• Fold the chalupas asymmetrically. If it is your first time making taco-style chalupas, you might want to fold the top edge over only part of the way so that the sides are asymmetrical. If you do this the bottom wall of the shell will be larger than the top wall of the shell. This is a good strategy because it makes it easier to treat the larger wall of the shell as the bottom of the shell when you serve the chalupas. This way it will still be easy to serve your chalupas even if the shell crumbles along the fold.

Other recipes you might like

Vegan and gluten free chalupas. Three vegan, gluten free, and dairy free chalupas with pinto beans, guacamole, and grilled veggies.

If you are looking for a vegan chalupa recipe you should check out this recipe for vegan chalupas with saucy pinto beans, roasted vegetables, and homemade guacamole.

Not sure what to put on your freshly minted chalupa shells? Well it is your lucky day! Head over and check out our favorite recipe for vegetarian chalupas!

salsa verde (roasted tomatillo salsa)

If you are going to make chalupas you should check out our recipe for salsa verde! I LOVE to top my chalupas with this salsa. The fresh zesty taste of the salsa compliments the crunchy fried shells so well. This combination is absolutely divine.

Lentil tacos with a cheese shell

If you are looking for a tasty new Mexican-inspired recipe you should check out our recipe for lentil tacos with cheese shells! These cheesy taco shells are made from provolone cheese slices. How fun!

maduros - fried sweet plantains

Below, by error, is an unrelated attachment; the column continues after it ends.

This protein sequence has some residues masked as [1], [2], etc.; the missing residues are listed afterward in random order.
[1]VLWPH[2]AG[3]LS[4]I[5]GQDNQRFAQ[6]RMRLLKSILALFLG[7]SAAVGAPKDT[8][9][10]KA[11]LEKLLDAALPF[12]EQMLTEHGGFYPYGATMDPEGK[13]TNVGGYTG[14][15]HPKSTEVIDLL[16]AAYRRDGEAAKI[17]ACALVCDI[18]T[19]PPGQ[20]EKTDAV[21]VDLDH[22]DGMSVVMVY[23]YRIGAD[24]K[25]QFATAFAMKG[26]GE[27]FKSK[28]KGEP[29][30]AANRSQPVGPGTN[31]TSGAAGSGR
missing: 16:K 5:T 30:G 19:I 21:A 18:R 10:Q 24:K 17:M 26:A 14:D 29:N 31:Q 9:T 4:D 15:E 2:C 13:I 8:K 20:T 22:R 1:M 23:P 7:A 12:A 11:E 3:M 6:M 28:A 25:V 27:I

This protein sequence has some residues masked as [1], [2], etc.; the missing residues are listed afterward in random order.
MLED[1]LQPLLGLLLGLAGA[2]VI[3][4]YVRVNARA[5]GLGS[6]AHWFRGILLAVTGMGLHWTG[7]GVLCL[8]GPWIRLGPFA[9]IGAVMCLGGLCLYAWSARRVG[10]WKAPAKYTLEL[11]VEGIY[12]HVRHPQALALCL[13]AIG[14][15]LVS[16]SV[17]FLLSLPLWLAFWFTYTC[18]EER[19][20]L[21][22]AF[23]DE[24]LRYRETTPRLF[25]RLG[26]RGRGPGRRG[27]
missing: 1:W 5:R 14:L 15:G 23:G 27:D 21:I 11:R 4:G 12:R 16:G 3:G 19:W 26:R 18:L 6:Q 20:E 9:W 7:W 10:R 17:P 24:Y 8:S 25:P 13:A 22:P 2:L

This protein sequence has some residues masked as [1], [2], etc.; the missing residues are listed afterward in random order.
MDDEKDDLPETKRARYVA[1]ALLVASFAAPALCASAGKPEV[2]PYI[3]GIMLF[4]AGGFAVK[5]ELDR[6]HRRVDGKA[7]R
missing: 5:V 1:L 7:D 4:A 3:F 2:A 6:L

If you are looking for side dishes to eat with chalupas you should check out our fried sweet plantains or our creamy vegan black bean dip!

Related articles

  • Are chalupas gluten free? Are you wondering whether chalupas contain gluten? In this article we tell you everything your need to know about chalupas and gluten. 
  • Are chalupa shells shells vegan? Are you wondering whether chalupa shells are vegan friendly? Our chalupa shells are vegan, but some are not! Check out this article to hear about the tricky ways that animal products can sneak into chalupa shells. 
  • Is a tortilla press worth it? Did you love this chalupa recipe? Using a tortilla press makes it even easier to make chalupa shells! Check out this article on the benefits of owning a tortilla press to determine whether it is time for you to pick up a tortilla press. 

2 thoughts on “How to make chalupa shells (taco bell style)”

  1. 5 stars
    Wow! These Chalupa shells are incredible. I had not had Chalupas in years due to having Celiac. These were so flavorful, crunchy and delicious. I have tried making GF taco shells before but they were never successful. Since my disaster tacos, I purchased a heavy duty 10 inch tortilla press (cast iron) and the tortilla wax tissues to flatten them. Worth every penny to buy the wax tissues. I cannot believe how great these turned out. My husband who is not GF loved these and said they were way better then Taco Bell. I will be making these again and again. Thank you for the recipe and instructions.